Yes, Kevin, and of course you know I have a Siccama flute, so imagine how intrigued I was when I read that my idol (Abel Siccama) had, 170 years ago, been the lone maker to have the same idea I had (of course he had it first, but I only knew of it recently). Funny how those two things came together. I lead a charmed life.

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Re: Attention Flute Players - Please Read!

I have my 2 part Burns folk flute fitted with a plastic ring to fill most of the gap left by the tuning tenon when set for me at 440Hz. It is a bit of slightly oversized plastic pipe of the correct thickness and cut with a slanting slot to allow it to compress and fit in the socket of the headjoint. Where it lives permanently. I think it helps, though I have not tried the flute without for so long, that I am not really sure. I have never seen a problem with the thin gap left by a tuning slide. YMMV.

Re: Attention Flute Players - Please Read!

The previous owner of my Metzler Siccama supplied just such a ring. It looks like a piece of tuning slide. He said it made a slight improvement in the playing characteristics. I can see it would also fill a gap where condensation would accumulate, but I don’t have much problem with that.

Re: Attention Flute Players - Please Read!

This post assumes that the tuning is fixed during a playing.
Clearly if the temperature warms up or you have just played a cracking 4 reel set you will need to pull out a bit.
Or if you don’t happen to know a set of tunes and sit it out, you might need to push the head back in as your flute will have cooled down and gone a little flatter.
Moisture is a problem I have glued many barrels during Willy week as players have been playing for hours and hours and the barrel has swollen. A bit of wiping out now and again during the session would help this.

Re: Attention Flute Players - Please Read!

The first joint on a wooden flute has the potential to be the largest condensation sump on the entire flute, and is at its most capacious where the L.H. tenon has shrunk. This problem often, understandably, goes unnoticed by the player. As Jon Dodd points out, swabbing out will help alleviate things during extensive periods of play. Being the largest diameter joint and first point of contact, I would surmise that this is where most moisture will undoubtedly end up, adversely affecting the flute’s performance, whether or no it is fitted with an additional sleeve extension.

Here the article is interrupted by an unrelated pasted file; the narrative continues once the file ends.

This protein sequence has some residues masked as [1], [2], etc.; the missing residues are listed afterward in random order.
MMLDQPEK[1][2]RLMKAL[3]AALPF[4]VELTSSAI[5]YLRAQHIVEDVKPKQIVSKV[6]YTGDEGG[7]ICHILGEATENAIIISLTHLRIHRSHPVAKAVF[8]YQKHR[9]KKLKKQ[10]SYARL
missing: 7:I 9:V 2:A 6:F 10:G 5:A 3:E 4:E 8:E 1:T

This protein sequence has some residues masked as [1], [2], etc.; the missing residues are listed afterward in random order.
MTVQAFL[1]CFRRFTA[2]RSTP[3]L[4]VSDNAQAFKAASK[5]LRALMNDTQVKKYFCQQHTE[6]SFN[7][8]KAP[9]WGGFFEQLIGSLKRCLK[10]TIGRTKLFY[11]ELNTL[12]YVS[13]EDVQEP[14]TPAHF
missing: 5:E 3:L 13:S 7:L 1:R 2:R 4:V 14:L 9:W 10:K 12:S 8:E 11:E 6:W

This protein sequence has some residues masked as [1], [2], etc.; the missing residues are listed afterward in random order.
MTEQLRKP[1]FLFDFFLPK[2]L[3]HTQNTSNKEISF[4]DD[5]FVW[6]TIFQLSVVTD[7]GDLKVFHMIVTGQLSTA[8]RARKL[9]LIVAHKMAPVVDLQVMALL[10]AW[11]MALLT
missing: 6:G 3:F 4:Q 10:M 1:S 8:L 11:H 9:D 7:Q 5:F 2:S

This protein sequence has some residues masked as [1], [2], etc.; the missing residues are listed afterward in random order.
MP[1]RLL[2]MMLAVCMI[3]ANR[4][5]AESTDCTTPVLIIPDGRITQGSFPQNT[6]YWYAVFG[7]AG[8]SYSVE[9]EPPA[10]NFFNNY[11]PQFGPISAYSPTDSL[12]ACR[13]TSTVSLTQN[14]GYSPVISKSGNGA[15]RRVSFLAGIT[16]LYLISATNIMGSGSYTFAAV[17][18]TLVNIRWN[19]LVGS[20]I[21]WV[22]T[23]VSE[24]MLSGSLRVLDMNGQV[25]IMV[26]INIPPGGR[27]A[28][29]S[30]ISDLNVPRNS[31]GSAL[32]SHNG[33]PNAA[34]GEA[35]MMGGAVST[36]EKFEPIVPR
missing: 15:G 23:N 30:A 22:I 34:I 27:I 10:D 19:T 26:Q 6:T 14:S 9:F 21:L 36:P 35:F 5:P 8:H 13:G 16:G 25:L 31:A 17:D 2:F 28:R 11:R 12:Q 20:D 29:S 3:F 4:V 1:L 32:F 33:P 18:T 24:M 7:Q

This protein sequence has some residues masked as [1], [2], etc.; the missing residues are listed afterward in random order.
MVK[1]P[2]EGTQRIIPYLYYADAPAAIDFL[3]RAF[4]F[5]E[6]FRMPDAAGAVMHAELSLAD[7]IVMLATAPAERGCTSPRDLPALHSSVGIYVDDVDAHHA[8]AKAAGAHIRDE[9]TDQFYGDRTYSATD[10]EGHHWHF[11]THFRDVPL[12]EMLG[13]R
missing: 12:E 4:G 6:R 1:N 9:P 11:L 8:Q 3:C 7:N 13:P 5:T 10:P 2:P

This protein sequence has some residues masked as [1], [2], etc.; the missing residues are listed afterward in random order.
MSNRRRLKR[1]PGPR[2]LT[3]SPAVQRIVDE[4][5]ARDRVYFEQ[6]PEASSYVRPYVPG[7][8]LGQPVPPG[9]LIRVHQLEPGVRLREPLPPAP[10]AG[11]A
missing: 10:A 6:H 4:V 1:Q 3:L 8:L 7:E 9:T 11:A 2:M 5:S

Re: Attention Flute Players - Please Read!

I fitted and old retainer with a dehumidifier and I don’t have any water condensation in my breath when I play.

Re: Attention Flute Players - Please Read!

A couple of comments though I’m not sure how helpful, Alan.
I clear moisture by blowing down the flute when I feel soggy. That said I do think there is some some loss of tone when the slide is extended. I find it more of an issue playing antiques where more slide must be exposed to hit A440.
In general due to my physical playing characteristics I would tend to close up the slide some and then achieve my tuning through rolling the embouchure in and out. I move the embouchure backwards or forwards while playing where as many would use the slide. This maybe arose from my time playing slideless flutes (Olwell, Monzani, Burns). I have a pal I grew up with that had an opposite style of embouchure to me. I would hand him my flute and he would automatically extend the slide. He might be considered a sharp player / me a flat player? He is a slide extender / I’m a roller. We both make decent music.
When I owned a set of flutes with one headjoint and no slide I often considered plastic rings as have been mentioned above.
So many things at play here.
Individual embouchure: as above, we can play the same flute but get different tunings depending more on our individual physiology (if that is the right word?)
Paranoia : (early on I was a slide fiddler and coming from stringed instrument thought of it like a tuning peg) Surely you blow and check the slide position blow again/ where as now I blow and check myself.
Panacea : it may be that if one thinks having less slide exposed (or ‘minding the gap’ in this case) helps tone than you are right even if it is negligible to others.
Above all the most important think is to keep an open mind about all aspects of playing from flute design to stance.

Glad you’re playing has improved as a result. Certainly others have noticed this as a good few folk have had longer or shorter heads made for antique flutes.

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Re: Attention Flute Players - Please Read!

Patrick,

I agree that more pull-out equals more compromise to the sound. I have come to feel, however, that addition of the ring (I just learned that maker Chris Abell calls it the Missing Link) does much to mitigate that. Because the ring is a fixed length, I use your technique to fine-tune the pitch, as needed.